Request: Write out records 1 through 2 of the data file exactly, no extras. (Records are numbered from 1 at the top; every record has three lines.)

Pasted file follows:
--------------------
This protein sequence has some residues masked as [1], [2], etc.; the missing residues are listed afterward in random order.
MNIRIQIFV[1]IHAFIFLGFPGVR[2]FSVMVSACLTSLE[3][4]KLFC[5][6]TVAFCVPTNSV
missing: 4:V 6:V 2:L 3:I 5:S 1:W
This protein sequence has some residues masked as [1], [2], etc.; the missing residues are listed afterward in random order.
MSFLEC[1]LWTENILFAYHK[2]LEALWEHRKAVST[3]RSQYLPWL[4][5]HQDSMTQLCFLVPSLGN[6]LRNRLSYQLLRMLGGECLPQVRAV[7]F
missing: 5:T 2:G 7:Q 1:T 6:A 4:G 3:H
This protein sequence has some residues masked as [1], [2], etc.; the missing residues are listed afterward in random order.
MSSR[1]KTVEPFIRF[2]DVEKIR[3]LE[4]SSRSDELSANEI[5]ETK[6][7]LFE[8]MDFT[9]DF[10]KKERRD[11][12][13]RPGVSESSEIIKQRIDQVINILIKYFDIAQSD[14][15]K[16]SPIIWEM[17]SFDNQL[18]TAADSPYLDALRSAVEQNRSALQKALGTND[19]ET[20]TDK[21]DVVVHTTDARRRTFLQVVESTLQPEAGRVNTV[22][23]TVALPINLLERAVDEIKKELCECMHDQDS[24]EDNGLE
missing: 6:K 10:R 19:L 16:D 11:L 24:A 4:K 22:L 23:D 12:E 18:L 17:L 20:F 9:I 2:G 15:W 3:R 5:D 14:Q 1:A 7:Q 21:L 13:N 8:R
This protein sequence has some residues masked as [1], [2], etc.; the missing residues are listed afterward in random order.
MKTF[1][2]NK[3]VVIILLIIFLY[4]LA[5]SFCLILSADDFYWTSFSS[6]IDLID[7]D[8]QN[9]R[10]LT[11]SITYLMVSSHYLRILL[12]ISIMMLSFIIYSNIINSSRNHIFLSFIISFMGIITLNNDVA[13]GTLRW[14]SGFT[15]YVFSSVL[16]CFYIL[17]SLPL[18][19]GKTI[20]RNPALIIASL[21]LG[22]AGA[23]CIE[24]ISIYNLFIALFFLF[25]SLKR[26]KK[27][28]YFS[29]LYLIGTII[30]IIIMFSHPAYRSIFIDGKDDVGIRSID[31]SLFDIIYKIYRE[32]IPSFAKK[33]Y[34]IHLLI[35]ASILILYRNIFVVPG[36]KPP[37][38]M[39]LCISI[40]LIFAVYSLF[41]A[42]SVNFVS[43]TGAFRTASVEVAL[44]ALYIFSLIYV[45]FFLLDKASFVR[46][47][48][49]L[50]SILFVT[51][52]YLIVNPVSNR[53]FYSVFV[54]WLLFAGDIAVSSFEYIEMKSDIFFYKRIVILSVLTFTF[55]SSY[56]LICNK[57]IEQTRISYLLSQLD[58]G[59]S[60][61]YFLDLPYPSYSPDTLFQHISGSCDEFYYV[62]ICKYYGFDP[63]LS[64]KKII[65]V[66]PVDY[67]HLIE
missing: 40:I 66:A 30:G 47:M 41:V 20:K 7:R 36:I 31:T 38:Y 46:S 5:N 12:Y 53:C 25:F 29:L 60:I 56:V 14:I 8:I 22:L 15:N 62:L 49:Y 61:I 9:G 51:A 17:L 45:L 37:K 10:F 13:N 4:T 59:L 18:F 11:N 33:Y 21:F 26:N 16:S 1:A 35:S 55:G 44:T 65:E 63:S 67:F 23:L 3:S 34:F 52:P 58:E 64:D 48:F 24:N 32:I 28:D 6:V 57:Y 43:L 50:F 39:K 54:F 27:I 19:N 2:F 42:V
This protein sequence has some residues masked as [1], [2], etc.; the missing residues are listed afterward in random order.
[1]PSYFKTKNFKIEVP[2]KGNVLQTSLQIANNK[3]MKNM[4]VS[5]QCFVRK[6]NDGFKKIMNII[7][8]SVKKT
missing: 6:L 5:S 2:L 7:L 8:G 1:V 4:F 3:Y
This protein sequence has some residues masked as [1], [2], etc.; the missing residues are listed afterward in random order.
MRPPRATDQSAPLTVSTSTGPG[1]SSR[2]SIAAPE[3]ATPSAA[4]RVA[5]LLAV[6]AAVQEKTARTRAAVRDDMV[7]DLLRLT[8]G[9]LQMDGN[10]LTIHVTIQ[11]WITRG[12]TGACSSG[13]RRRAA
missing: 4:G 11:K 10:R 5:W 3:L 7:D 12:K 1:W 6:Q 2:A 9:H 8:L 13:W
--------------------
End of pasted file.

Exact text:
This protein sequence has some residues masked as [1], [2], etc.; the missing residues are listed afterward in random order.
MNIRIQIFV[1]IHAFIFLGFPGVR[2]FSVMVSACLTSLE[3][4]KLFC[5][6]TVAFCVPTNSV
missing: 4:V 6:V 2:L 3:I 5:S 1:W
This protein sequence has some residues masked as [1], [2], etc.; the missing residues are listed afterward in random order.
MSFLEC[1]LWTENILFAYHK[2]LEALWEHRKAVST[3]RSQYLPWL[4][5]HQDSMTQLCFLVPSLGN[6]LRNRLSYQLLRMLGGECLPQVRAV[7]F
missing: 5:T 2:G 7:Q 1:T 6:A 4:G 3:H